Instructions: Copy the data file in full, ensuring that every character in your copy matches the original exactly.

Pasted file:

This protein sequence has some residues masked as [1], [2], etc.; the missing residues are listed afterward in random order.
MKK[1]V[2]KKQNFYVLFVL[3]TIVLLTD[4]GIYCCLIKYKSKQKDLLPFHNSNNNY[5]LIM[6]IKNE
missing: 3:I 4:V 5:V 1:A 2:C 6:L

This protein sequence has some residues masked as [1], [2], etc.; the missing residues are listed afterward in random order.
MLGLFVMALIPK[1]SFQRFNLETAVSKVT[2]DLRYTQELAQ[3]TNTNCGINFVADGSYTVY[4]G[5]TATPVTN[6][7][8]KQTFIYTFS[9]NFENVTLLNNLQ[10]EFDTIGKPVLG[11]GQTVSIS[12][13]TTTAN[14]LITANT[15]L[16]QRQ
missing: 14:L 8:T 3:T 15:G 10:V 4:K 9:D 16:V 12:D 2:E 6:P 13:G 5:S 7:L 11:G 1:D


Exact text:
This protein sequence has some residues masked as [1], [2], etc.; the missing residues are listed afterward in random order.
MKK[1]V[2]KKQNFYVLFVL[3]TIVLLTD[4]GIYCCLIKYKSKQKDLLPFHNSNNNY[5]LIM[6]IKNE
missing: 3:I 4:V 5:V 1:A 2:C 6:L

This protein sequence has some residues masked as [1], [2], etc.; the missing residues are listed afterward in random order.
MLGLFVMALIPK[1]SFQRFNLETAVSKVT[2]DLRYTQELAQ[3]TNTNCGINFVADGSYTVY[4]G[5]TATPVTN[6][7][8]KQTFIYTFS[9]NFENVTLLNNLQ[10]EFDTIGKPVLG[11]GQTVSIS[12][13]TTTAN[14]LITANT[15]L[16]QRQ
missing: 14:L 8:T 3:T 15:G 10:V 4:K 9:D 16:V 12:D 2:E 6:P 13:G 5:S 7:L 11:G 1:D